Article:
Landlording & Rental Properties

Buy This, Not That: 4 Best Materials to Fix Up Rental Property Bathrooms

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mold in bath, a duck toy in a dirty bathroom closeup

As a lot of real estate investors already know (and newbies may have heard), some tenants are very hard on rental properties. Over the years, I have had to replace miles of carpet—and in the bathroom, even a smashed toilet or two.

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For me, one of the biggest challenges is keeping the bathroom as carefree as possible. We all know what goes on in bathrooms and what kind of extra care they need. So, here is a list of things that I have learned over the years that make turnover quick and cheap.

Dos & Don’ts When Redoing Rental Property Bathrooms

1. Ditch the cheap shower surround.

Please don’t buy that cheap five-piece shower surround that you saw at Home Depot or Lowe’s. I promise you it is cheap for a reason and will only cause problems.

First of all, caulk in a bathtub will never last. From mold to people picking at it, caulk will need touched up at least once per year. A typical five-piece surround is held together with glue and caulk, and without maintenance, it will fall apart and just cause you more problems.

Related: 6 Bathroom Remodel Tips Every House Flipper Should Know

Instead, go ahead with a two-piece surround or even a tile surround. Yes, you will have to caulk in some places especially around the tub/wall), but it will be very minimal to what a five-piece surround takes.

I only put two-piece surrounds in my full gut rehabs. They are my favorite, because they are cheap and snap together higher, which better protects from splashing water. Plus, they look so much nicer than a bunch of panels glued to the wall.

For my existing bathtubs, I usually do a tile surround. This not only looks nice but also lasts forever.

2. Get a good exhaust fan.

Even if your bathroom has a window, I would still suggest this. Moisture in a bathroom is killer. If you walk into a bathroom and see peeling paint on the ceiling, you know that room was not ventilated while showers were taken.

I have all my exhaust fans wired to the same switch as the light so that the fan has to be turned on. (Go ahead and spend the few extra dollars for the quieter fan; then the tenant won’t notice it as much.) Turning on the fan will also help eliminate bathroom odors and odors from harmful bathroom cleaning chemicals.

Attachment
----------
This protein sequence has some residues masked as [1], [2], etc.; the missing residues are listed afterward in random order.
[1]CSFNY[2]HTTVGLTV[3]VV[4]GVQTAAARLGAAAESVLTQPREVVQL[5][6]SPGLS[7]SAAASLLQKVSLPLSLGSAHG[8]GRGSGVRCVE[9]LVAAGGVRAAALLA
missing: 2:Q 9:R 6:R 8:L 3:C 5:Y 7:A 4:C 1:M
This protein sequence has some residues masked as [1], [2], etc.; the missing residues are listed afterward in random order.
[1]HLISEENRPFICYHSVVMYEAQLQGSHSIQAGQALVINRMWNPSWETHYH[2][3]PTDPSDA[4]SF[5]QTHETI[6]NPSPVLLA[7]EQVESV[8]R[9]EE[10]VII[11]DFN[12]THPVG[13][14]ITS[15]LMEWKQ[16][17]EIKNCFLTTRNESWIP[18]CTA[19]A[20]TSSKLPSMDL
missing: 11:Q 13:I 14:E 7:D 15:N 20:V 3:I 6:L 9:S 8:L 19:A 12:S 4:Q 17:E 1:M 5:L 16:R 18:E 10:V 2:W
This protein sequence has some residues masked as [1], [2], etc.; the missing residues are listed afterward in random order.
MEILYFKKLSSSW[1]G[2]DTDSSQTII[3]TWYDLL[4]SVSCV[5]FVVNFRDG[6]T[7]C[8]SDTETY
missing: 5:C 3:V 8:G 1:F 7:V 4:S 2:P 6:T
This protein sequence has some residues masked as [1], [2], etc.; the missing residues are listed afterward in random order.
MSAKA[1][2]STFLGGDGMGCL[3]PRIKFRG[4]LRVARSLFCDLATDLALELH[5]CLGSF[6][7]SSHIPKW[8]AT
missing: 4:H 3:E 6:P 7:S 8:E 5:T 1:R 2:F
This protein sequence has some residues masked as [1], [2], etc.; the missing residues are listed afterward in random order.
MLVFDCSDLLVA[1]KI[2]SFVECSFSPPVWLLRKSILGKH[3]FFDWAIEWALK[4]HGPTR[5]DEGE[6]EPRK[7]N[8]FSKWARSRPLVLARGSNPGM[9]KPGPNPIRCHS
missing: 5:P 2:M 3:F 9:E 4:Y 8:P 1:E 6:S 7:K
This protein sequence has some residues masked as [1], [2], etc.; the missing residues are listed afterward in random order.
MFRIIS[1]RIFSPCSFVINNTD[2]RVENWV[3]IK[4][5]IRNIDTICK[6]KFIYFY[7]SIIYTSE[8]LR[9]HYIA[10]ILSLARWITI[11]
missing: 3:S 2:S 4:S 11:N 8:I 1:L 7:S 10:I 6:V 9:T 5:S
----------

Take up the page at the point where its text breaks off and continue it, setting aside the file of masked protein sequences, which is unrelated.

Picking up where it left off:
Pro tip: I always have cleaning the exhaust fan on my cleaning crew’s checklist during turnover. Tenants won’t know there is a problem with the fan until it is squealing. And by this time, it is too late.

luxury bathroom remodel with gray tiled shower light gray cabinetry white walls and light vinyl flooring

3. Use sheet vinyl or luxury vinyl tile.

Please don’t use snap together laminate or carpet. Don’t be that guy or girl who likes that it’s cheap, thinks that it’s trendy, or is just plain lazy and puts that stuff in a bathroom. It’s not water resistant, and it’ll just cause a headache of problems.

I go with either sheet vinyl glued down or LVT because of the waterproofing capabilities. I have used ceramic tile in the past but have since steered away from it. The cost and the grout turned me off. (Yes, the grout. I have had ceramic tile grout lines that were so soaked in urine that we couldn’t get the smell out.)

Related: 4 Types of Renovations That Are Better Left Undone

Although I love the look of ceramic tile, vinyl is my go-to in a rental bathroom. Of course, this varies among different classes of properties. So, make sure you do your research before installing cheaper flooring.

4. Beware of the towel bar.

This has to be the number one thing in rentals that gets destroyed. Do some people think this is a pull-up bar?

Most towel bars are 24 inches, but as we both know, most studs are 16 inches on center. Using that little plastic drywall insert is a joke—plus, nobody uses it.

What we have started doing is one of two things. The first thing we like to do is cut the towel bar down to 16 inches so that the mounting brackets will screw right to the studs and not just drywall.

If this is not possible, we go and buy butterfly nuts and bolts to attach the mount that can’t be screwed to a stud. These are those spring-loaded clips that you collapse and push into a hole in the drywall. When you screw them tighter, they pull against the back of the drywall. They are not as good as screwing to a stud but work a lot better than those plastic inserts.

No matter what you choose to do to your rental property’s bathroom, just make sure it looks good and can hold up to tenants’ wear and tear. Remember, turnover is one of your most expensive costs, so try to eliminate downtime and repair costs by doing it right the first time.